Reprinted with the kind permission of Handful of Salt
By Anna Hoeschen and Regina Connell.
It’s so terribly modern to talk about globalization, but when it comes down to it, it’s our sense of place, of terroir, that defines us. Place inspires us and informs the way we view the world, and our place in it. We tune into it, connect to it and in many ways, become it.
Laura Mays, master woodworker and furniture designer, grew up in Ireland, maintained a studio on the rugged west coast of Ireland and now calls Northern California home. It seems that throughout her life, she’s maintained an acute sense of place, an appreciation for her home and her roots…and the residual effects of that are breathtaking.
Her roots come to life in the charm and captivating simplicity of her work. You can almost see surly green landscape, cliffs eroded by weather and time, jagged coastline and grey sea. But you can also see the sophistication of her architectural training. Even her material, wood, is relative to the locale she creates in.
Laura is one part of the duo Yaffe Mays. Super smart, charmingly self-assured and wonderfully articulate, she talked shop with us on the details of her designs, and, true to form, kept it pure and simple.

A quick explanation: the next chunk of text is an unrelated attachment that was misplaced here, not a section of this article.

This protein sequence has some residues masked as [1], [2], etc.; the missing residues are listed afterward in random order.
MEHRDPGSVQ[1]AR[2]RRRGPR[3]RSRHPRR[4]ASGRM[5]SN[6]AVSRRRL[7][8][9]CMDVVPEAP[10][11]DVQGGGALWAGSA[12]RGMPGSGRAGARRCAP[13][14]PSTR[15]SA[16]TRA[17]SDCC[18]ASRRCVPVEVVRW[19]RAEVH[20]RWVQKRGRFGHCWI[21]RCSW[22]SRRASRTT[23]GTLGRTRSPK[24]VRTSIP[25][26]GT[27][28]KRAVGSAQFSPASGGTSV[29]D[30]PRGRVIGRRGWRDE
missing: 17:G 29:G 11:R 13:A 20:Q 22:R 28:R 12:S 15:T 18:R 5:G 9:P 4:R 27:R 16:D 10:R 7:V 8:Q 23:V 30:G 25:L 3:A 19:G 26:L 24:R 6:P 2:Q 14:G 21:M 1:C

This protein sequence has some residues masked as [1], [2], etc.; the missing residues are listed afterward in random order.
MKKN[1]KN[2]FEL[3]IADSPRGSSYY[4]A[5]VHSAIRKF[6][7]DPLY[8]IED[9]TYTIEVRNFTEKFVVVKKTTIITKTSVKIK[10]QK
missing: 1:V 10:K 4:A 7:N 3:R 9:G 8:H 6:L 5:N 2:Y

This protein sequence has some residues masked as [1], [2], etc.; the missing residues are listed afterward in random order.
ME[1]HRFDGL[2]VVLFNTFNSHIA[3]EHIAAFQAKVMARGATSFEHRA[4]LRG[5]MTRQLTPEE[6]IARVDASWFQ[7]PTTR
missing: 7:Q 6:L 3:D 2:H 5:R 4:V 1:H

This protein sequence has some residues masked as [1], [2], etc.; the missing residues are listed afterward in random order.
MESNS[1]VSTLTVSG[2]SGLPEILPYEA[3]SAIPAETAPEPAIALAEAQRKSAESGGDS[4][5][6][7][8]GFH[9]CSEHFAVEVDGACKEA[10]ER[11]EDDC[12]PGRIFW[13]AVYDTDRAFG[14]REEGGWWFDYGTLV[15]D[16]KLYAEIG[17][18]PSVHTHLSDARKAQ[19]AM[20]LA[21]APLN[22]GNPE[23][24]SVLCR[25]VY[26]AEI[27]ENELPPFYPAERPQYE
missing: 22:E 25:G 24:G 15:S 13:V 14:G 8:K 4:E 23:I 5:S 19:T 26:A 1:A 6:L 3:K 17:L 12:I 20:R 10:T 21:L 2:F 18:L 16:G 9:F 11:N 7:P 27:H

Tell us your story: Laura, “Well, there are many versions of it; I’ll work backwards for now. I’m teaching for the fine woodworking program at College of the Redwoods. I was here as a student in 2001 through 2003. I had read books by James Krenov, who founded the College of the Redwoods Fine Woodworking School. I came here because of his books; the philosophy went to the heart of it all. I was here as a student and went back to Ireland to teach. I grew up in the suburbs of Dublin, and spent the last eight years on the west coast of Ireland in a distinct region called Connemara. Between Connemara and coming here as a student, I maintained my workshop in Ireland. When I was in California, I met my partner, Rebecca Yaffe. She’s the Yaffe part of Yaffe Mays. We have worked together the past eight years.”
What made you decide to begin working with wood? “Straight out of high school, I studied architecture in Dublin. I was unhappy in the world of architecture, where you are telling people what to do and you yourself never know quite what to do. Telling people, “you should do this” or “you should do that” but you’re never actually getting to interact with the material in any way. I went on a cycling holiday in Galway, and I saw a furniture design school, Letterfrack. I went in and, two years later, decided to apply. I studied there from 1995-1997. I hadn’t done any woodworking before that.”
What appeals most to you about working with wood? “It’s various and temperamental. It’s never stable. You’re always kind of dealing with it, and totally used by it. When everything’s going well, it’s nice to interact with.”
Why certain materials? “Sometimes a series of circumstances might mean working with something else. Wood has a certain temperature, and I love the smell.”
(Read more from Handful of Salt)